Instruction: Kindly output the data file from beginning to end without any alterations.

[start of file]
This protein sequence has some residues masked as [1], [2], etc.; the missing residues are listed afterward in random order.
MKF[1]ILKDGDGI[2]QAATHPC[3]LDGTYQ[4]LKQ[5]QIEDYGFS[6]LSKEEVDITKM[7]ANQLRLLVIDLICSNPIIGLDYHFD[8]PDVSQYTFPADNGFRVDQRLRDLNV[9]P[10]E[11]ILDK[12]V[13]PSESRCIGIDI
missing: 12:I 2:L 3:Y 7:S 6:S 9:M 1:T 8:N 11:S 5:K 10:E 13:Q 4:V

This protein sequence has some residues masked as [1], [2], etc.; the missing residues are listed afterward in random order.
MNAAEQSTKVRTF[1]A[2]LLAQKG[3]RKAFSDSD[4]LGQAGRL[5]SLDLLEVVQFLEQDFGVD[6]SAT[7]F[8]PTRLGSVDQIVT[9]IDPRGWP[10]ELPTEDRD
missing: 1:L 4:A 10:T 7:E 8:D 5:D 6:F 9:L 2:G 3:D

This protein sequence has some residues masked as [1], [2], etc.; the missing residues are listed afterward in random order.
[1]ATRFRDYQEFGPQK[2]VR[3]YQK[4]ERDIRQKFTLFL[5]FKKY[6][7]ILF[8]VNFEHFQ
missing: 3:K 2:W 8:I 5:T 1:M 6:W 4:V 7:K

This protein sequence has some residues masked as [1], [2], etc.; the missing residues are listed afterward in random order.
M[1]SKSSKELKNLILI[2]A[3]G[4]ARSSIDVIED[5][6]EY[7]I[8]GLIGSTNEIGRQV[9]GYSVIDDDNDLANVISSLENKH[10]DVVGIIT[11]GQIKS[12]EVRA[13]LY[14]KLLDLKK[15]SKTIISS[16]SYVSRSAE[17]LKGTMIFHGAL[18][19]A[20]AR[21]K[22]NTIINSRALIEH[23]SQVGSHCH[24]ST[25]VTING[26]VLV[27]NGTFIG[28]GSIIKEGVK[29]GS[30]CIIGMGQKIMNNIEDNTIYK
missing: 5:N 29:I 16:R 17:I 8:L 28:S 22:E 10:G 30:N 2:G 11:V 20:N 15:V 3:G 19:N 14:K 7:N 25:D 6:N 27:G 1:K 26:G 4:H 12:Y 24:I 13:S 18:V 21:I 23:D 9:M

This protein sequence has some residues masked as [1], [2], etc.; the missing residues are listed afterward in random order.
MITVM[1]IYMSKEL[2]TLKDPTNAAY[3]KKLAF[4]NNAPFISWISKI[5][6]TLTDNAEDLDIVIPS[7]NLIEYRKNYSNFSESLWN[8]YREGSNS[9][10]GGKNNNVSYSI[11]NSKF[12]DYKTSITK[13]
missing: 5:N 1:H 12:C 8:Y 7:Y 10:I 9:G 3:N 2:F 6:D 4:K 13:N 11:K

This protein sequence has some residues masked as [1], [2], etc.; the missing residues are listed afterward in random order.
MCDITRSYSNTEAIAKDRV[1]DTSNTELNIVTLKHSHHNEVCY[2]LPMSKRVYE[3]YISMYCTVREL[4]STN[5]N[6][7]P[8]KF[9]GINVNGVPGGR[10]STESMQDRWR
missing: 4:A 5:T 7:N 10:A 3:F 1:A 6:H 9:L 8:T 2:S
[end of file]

This protein sequence has some residues masked as [1], [2], etc.; the missing residues are listed afterward in random order.
MKF[1]ILKDGDGI[2]QAATHPC[3]LDGTYQ[4]LKQ[5]QIEDYGFS[6]LSKEEVDITKM[7]ANQLRLLVIDLICSNPIIGLDYHFD[8]PDVSQYTFPADNGFRVDQRLRDLNV[9]P[10]E[11]ILDK[12]V[13]PSESRCIGIDI
missing: 12:I 2:L 3:Y 7:S 6:S 9:M 1:T 8:N 11:S 5:K 10:E 13:Q 4:V

This protein sequence has some residues masked as [1], [2], etc.; the missing residues are listed afterward in random order.
MNAAEQSTKVRTF[1]A[2]LLAQKG[3]RKAFSDSD[4]LGQAGRL[5]SLDLLEVVQFLEQDFGVD[6]SAT[7]F[8]PTRLGSVDQIVT[9]IDPRGWP[10]ELPTEDRD
missing: 1:L 4:A 10:T 7:E 8:D 5:D 6:F 9:L 2:G 3:D

This protein sequence has some residues masked as [1], [2], etc.; the missing residues are listed afterward in random order.
[1]ATRFRDYQEFGPQK[2]VR[3]YQK[4]ERDIRQKFTLFL[5]FKKY[6][7]ILF[8]VNFEHFQ
missing: 3:K 2:W 8:I 5:T 1:M 6:W 4:V 7:K

This protein sequence has some residues masked as [1], [2], etc.; the missing residues are listed afterward in random order.
M[1]SKSSKELKNLILI[2]A[3]G[4]ARSSIDVIED[5][6]EY[7]I[8]GLIGSTNEIGRQV[9]GYSVIDDDNDLANVISSLENKH[10]DVVGIIT[11]GQIKS[12]EVRA[13]LY[14]KLLDLKK[15]SKTIISS[16]SYVSRSAE[17]LKGTMIFHGAL[18][19]A[20]AR[21]K[22]NTIINSRALIEH[23]SQVGSHCH[24]ST[25]VTING[26]VLV[27]NGTFIG[28]GSIIKEGVK[29]GS[30]CIIGMGQKIMNNIEDNTIYK
missing: 5:N 29:I 16:R 17:I 8:L 28:S 22:E 10:G 30:N 2:G 11:V 20:N 15:V 3:G 19:N 14:K 7:N 25:D 6:N 27:G 1:K 26:G 4:H 12:Y 24:I 13:S 18:V 21:I 23:D 9:M

This protein sequence has some residues masked as [1], [2], etc.; the missing residues are listed afterward in random order.
MITVM[1]IYMSKEL[2]TLKDPTNAAY[3]KKLAF[4]NNAPFISWISKI[5][6]TLTDNAEDLDIVIPS[7]NLIEYRKNYSNFSESLWN[8]YREGSNS[9][10]GGKNNNVSYSI[11]NSKF[12]DYKTSITK[13]
missing: 5:N 1:H 12:C 8:Y 7:Y 10:I 9:G 3:N 2:F 6:D 4:K 13:N 11:K

This protein sequence has some residues masked as [1], [2], etc.; the missing residues are listed afterward in random order.
MCDITRSYSNTEAIAKDRV[1]DTSNTELNIVTLKHSHHNEVCY[2]LPMSKRVYE[3]YISMYCTVREL[4]STN[5]N[6][7]P[8]KF[9]GINVNGVPGGR[10]STESMQDRWR
missing: 4:A 5:T 7:N 10:A 3:F 1:A 6:H 9:L 8:T 2:S